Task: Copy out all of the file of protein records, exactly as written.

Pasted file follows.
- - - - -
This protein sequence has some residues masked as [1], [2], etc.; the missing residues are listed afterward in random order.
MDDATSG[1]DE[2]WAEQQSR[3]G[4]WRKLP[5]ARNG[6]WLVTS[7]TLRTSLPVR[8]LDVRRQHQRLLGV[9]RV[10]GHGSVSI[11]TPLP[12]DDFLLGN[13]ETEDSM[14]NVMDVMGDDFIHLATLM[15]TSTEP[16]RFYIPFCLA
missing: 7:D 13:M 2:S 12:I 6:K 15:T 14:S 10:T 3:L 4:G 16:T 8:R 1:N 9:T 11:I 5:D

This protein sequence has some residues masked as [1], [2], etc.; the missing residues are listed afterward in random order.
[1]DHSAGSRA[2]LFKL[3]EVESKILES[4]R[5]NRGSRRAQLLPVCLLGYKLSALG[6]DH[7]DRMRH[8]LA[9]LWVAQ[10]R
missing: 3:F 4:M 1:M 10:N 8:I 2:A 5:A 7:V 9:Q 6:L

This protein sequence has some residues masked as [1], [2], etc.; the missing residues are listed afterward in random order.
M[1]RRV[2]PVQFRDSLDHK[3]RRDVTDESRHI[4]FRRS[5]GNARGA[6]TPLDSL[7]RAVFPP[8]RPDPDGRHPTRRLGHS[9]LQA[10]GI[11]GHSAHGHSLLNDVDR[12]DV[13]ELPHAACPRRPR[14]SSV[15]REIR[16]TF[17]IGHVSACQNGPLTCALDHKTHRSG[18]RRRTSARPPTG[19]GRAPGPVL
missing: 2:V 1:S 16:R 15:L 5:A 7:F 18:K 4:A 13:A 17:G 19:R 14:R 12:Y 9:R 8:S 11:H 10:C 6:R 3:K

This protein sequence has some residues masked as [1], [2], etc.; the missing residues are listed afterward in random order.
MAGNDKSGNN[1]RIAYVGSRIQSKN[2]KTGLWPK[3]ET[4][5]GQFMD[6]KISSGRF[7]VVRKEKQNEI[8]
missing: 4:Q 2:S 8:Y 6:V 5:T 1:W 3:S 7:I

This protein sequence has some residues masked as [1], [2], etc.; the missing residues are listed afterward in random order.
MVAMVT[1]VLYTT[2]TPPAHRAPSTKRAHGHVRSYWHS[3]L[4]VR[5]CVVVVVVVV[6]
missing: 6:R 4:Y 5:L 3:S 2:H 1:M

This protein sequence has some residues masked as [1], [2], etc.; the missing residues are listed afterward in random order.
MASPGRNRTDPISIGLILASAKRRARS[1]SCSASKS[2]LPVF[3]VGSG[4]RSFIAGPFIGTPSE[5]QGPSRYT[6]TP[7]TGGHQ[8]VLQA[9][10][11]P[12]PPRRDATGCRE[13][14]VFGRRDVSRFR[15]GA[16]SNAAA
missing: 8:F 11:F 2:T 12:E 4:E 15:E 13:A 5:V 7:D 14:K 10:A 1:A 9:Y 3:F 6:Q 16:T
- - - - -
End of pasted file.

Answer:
This protein sequence has some residues masked as [1], [2], etc.; the missing residues are listed afterward in random order.
MDDATSG[1]DE[2]WAEQQSR[3]G[4]WRKLP[5]ARNG[6]WLVTS[7]TLRTSLPVR[8]LDVRRQHQRLLGV[9]RV[10]GHGSVSI[11]TPLP[12]DDFLLGN[13]ETEDSM[14]NVMDVMGDDFIHLATLM[15]TSTEP[16]RFYIPFCLA
missing: 7:D 13:M 2:S 12:I 6:K 15:T 14:S 10:T 3:L 4:G 16:T 8:R 1:N 9:T 11:I 5:D

This protein sequence has some residues masked as [1], [2], etc.; the missing residues are listed afterward in random order.
[1]DHSAGSRA[2]LFKL[3]EVESKILES[4]R[5]NRGSRRAQLLPVCLLGYKLSALG[6]DH[7]DRMRH[8]LA[9]LWVAQ[10]R
missing: 3:F 4:M 1:M 10:N 8:I 2:A 5:A 7:V 9:Q 6:L

This protein sequence has some residues masked as [1], [2], etc.; the missing residues are listed afterward in random order.
M[1]RRV[2]PVQFRDSLDHK[3]RRDVTDESRHI[4]FRRS[5]GNARGA[6]TPLDSL[7]RAVFPP[8]RPDPDGRHPTRRLGHS[9]LQA[10]GI[11]GHSAHGHSLLNDVDR[12]DV[13]ELPHAACPRRPR[14]SSV[15]REIR[16]TF[17]IGHVSACQNGPLTCALDHKTHRSG[18]RRRTSARPPTG[19]GRAPGPVL
missing: 2:V 1:S 16:R 15:L 5:A 7:F 18:K 4:A 13:A 17:G 19:R 14:R 12:Y 9:R 8:S 11:H 10:C 6:R 3:K

This protein sequence has some residues masked as [1], [2], etc.; the missing residues are listed afterward in random order.
MAGNDKSGNN[1]RIAYVGSRIQSKN[2]KTGLWPK[3]ET[4][5]GQFMD[6]KISSGRF[7]VVRKEKQNEI[8]
missing: 4:Q 2:S 8:Y 6:V 5:T 1:W 3:S 7:I

This protein sequence has some residues masked as [1], [2], etc.; the missing residues are listed afterward in random order.
MVAMVT[1]VLYTT[2]TPPAHRAPSTKRAHGHVRSYWHS[3]L[4]VR[5]CVVVVVVVV[6]
missing: 6:R 4:Y 5:L 3:S 2:H 1:M

This protein sequence has some residues masked as [1], [2], etc.; the missing residues are listed afterward in random order.
MASPGRNRTDPISIGLILASAKRRARS[1]SCSASKS[2]LPVF[3]VGSG[4]RSFIAGPFIGTPSE[5]QGPSRYT[6]TP[7]TGGHQ[8]VLQA[9][10][11]P[12]PPRRDATGCRE[13][14]VFGRRDVSRFR[15]GA[16]SNAAA
missing: 8:F 11:F 2:T 12:E 4:E 15:E 13:A 5:V 7:D 14:K 10:A 1:A 9:Y 3:F 6:Q 16:T